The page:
9
Series Capacitor Selection
The series capacitor (C1) is assumed to be fixed at VIN with negligible voltage ripple. However, during the
SEPIC on-time, C1 will be charging L2 (average current is IOUT). This will cause C1 to discharge.
Therefore C1 needs to be sized large enough such that during the switch on-time, when C1 is supplying
L2's inductor current, the voltage across C1 is relatively constant (5% ripple voltage is a good target). The
worst loading condition on C1 occurs at max LED current, and min VIN (max on-time).
C1 also needs to be verified at the maximum VIN where the capacitance degradation due to DC bias is
the highest. Minimum C1 can be determined by:
%( >
+.'&(/#:) × 8176(/#:)
:8+0 × ABBE?EAJ?U + 8176(/#:); × BOS × 8+0 × 5%
(21)
For this application, min C1 at VIN = 5 V is 1.3 µF and at VIN = 18 V, it is 0.21 µF. Table 2 shows the
selected C1 effective capacitance at 5 V, 12 V, and 18 V.
10
Input Capacitor (CIN and CBYP)
The input capacitor is chosen to be a 10 µF, 50 V, 1206 device (same as COUT). In a SEPIC, CIN is not
as critical as COUT or C1 because of the continuous inductor current at the input. CIN is there only to
filter the inductor current ripple of L1. However, the layout of CIN must limit the trace inductance between
the CIN+ and the input to L1, as well as the inductance between CIN– and GND. This requires that CIN
be placed as close to L1 as possible and as close to the junction of COUT– and the TPS61500's PGND
pin as possible.
11
Compensation Capacitor (CC)
The compensation capacitor has been designed to be a 15-nH ceramic capacitor (dual inductor toplogy)
or a 33-nH (coupled inductor topology) with a tolerance of ±10% and a temperature tolerance of ±15%.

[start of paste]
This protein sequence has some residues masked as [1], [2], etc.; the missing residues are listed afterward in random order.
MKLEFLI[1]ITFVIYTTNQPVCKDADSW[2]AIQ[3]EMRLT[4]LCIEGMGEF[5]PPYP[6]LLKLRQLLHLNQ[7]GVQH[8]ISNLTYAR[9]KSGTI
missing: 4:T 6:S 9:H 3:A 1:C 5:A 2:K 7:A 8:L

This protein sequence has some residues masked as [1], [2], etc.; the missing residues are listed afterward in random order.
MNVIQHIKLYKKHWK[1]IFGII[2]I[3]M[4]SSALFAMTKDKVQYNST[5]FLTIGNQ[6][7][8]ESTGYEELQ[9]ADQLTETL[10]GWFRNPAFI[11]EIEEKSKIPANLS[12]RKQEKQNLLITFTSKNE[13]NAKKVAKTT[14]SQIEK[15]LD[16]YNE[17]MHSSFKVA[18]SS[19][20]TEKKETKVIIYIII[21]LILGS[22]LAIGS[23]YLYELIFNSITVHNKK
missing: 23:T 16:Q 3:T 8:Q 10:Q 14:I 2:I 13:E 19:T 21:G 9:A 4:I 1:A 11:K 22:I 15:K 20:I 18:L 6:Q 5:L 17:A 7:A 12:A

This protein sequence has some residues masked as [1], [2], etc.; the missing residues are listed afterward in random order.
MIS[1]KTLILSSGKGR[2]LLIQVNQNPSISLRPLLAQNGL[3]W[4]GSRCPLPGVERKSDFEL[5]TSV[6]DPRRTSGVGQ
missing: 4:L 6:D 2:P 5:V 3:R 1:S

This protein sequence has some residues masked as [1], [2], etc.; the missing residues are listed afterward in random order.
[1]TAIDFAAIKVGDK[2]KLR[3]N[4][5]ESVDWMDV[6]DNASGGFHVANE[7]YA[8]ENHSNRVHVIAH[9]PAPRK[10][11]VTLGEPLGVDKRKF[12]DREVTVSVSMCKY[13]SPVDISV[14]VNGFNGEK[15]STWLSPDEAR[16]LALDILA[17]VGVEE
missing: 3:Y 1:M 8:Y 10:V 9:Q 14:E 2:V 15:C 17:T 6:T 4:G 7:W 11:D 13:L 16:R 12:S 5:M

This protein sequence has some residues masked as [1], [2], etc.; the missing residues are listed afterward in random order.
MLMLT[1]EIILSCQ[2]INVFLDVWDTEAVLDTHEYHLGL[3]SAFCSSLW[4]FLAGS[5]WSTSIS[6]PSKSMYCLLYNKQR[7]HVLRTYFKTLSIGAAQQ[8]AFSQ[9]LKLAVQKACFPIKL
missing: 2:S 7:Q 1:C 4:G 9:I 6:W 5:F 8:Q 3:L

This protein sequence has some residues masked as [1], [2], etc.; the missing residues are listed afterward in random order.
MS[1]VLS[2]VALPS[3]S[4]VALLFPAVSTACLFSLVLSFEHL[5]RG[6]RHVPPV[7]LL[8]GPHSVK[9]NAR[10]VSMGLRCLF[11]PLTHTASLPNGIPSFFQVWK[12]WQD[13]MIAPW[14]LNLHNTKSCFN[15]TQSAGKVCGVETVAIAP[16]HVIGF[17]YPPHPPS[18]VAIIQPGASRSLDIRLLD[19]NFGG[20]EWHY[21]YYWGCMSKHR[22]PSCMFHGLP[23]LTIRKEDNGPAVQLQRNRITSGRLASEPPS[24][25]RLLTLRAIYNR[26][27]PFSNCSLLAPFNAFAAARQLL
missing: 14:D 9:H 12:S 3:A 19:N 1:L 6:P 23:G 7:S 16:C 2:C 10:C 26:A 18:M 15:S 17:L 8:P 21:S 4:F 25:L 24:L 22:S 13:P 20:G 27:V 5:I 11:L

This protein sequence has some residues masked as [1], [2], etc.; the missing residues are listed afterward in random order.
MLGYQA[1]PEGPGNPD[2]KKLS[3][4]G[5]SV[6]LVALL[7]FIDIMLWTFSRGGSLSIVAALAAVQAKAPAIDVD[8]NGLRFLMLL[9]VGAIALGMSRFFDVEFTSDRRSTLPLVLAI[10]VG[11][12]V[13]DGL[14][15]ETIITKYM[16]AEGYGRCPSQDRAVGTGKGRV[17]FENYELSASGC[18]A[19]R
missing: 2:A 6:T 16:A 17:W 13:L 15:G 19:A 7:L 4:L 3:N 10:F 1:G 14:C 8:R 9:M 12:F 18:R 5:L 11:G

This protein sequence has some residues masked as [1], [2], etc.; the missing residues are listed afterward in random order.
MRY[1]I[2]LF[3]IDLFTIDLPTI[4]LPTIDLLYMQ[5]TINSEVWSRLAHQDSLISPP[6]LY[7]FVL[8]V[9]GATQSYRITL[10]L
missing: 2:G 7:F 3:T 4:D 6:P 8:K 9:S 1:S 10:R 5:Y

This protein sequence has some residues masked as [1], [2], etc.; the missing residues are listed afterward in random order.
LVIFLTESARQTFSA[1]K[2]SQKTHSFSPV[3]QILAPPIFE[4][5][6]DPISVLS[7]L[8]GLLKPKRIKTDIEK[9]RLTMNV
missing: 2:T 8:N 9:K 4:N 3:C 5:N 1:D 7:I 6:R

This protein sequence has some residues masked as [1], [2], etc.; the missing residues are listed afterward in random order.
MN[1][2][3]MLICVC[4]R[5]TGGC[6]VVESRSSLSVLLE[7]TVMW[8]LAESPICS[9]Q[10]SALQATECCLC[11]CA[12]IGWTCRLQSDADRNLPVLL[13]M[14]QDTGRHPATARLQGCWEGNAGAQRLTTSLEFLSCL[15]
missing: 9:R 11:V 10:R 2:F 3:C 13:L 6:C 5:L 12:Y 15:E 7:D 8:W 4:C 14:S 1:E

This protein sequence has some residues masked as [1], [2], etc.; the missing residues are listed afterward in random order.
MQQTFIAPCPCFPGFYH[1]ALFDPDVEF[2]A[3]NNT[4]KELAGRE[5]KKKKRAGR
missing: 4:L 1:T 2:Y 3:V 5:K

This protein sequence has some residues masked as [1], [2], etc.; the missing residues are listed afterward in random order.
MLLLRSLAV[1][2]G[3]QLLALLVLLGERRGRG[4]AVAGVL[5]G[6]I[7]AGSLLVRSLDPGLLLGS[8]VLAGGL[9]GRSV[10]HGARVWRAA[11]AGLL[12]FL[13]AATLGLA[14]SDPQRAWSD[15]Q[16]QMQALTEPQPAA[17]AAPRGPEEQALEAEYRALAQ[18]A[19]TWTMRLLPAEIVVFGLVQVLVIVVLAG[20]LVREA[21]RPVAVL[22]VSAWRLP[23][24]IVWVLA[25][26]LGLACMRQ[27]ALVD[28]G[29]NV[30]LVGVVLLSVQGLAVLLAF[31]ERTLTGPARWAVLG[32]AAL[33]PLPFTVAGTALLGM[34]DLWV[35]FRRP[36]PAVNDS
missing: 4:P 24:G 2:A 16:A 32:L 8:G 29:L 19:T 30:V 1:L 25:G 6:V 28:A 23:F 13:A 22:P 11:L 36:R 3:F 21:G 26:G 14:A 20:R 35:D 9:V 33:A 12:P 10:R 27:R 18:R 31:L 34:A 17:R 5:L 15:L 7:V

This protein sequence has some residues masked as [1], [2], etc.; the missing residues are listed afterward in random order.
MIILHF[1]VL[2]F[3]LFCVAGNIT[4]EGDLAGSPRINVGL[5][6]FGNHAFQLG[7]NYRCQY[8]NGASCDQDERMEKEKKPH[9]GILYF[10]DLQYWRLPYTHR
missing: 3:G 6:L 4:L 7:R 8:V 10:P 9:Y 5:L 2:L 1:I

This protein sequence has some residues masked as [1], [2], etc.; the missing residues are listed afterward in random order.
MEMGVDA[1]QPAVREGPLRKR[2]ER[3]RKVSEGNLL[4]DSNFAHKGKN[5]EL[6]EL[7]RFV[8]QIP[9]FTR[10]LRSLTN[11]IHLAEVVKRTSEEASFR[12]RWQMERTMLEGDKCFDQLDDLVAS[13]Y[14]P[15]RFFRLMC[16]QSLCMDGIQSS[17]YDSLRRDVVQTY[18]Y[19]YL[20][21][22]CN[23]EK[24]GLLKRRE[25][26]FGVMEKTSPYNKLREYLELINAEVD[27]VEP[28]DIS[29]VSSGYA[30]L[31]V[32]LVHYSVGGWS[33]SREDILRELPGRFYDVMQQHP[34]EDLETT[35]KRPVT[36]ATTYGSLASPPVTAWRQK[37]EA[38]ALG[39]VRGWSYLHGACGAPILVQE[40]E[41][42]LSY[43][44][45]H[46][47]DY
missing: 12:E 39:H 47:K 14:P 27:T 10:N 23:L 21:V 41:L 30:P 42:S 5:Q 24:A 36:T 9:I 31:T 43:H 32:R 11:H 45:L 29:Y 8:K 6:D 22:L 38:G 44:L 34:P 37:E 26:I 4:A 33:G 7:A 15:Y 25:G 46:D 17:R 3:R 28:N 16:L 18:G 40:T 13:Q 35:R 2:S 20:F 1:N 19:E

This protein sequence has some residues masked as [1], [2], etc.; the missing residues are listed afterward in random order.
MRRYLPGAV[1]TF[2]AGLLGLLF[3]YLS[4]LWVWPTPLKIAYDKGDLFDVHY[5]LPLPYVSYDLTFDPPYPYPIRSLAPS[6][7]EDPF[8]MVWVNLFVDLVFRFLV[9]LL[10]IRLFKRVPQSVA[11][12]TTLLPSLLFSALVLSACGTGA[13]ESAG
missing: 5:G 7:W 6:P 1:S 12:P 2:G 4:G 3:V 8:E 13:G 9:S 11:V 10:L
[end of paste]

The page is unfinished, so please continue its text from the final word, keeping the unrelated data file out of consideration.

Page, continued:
The COMP output will regulate to 1.25 V, thus making the DC rating of COMP not critical. However, to
minimize any DC bias shift associated with ceramic capacitors, a 25-V device was used.
12
Compensation
The COMP pin on the TPS61500 is the output of the error amplifier and provides for compensating the
feedback loop of the device. The uncompensated SEPIC can have a complex loop gain consisting of right
half plane zeroes and complex poles, which will lead to instability if the loop is not designed correctly (see
Section 14 #2). The criteria for loop compensation will be to ensure the crossover frequency (fC) of the
loop is at least 10X lower than the lowest right half plane zero, and that there is at least 60 degrees of
phase margin at min and max VIN.
First we can calculate the right half plane zerop (RHPZ) as:
B4*2< =
8176(/#:) × :1 F &;2
(8+0 × ABBE?EAJ?U)2
=
2è × .1 × +176(/#:) × 8176(/#:)
2è × .1 × +176(/#:) × &2
(22)
Next, we can measure the uncompensated loop gain, and by inspection, determine if our target fC at 1/10
× fRHPZ will provide the 60 degress of phase margin for the full VIN range.
12.1 Measuring the Uncompensated Loop
To begin with, the total loop gain (GLOOP) of the SEPIC consists of:
10
TPS61500 SEPIC Configuration
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).112 = #/1& × #($ × #%1/2
(23)
AMOD is the power stage gain of the SEPIC, AFB is the divided down output voltage (VFB/VOUT) and
ACOMP is the gain of the compensator (gm × ZO). ZO is the effective impedance at the COMP pin.
In order to measure AMOD, we need to reduce ACOMP to unity. This can be done by making ZO equal to
1/gm. From the datasheet, gm is given as 340 µmho (typical), thus making RZO = 1/340 µmho = 2.94
kOhms. A high value capacitor CP = 10 µF is placed in series with RZO to eliminate any DC loading on
COMP. This places a pole zero pair at very low frequencies, and gives the error amplifier a unity gain at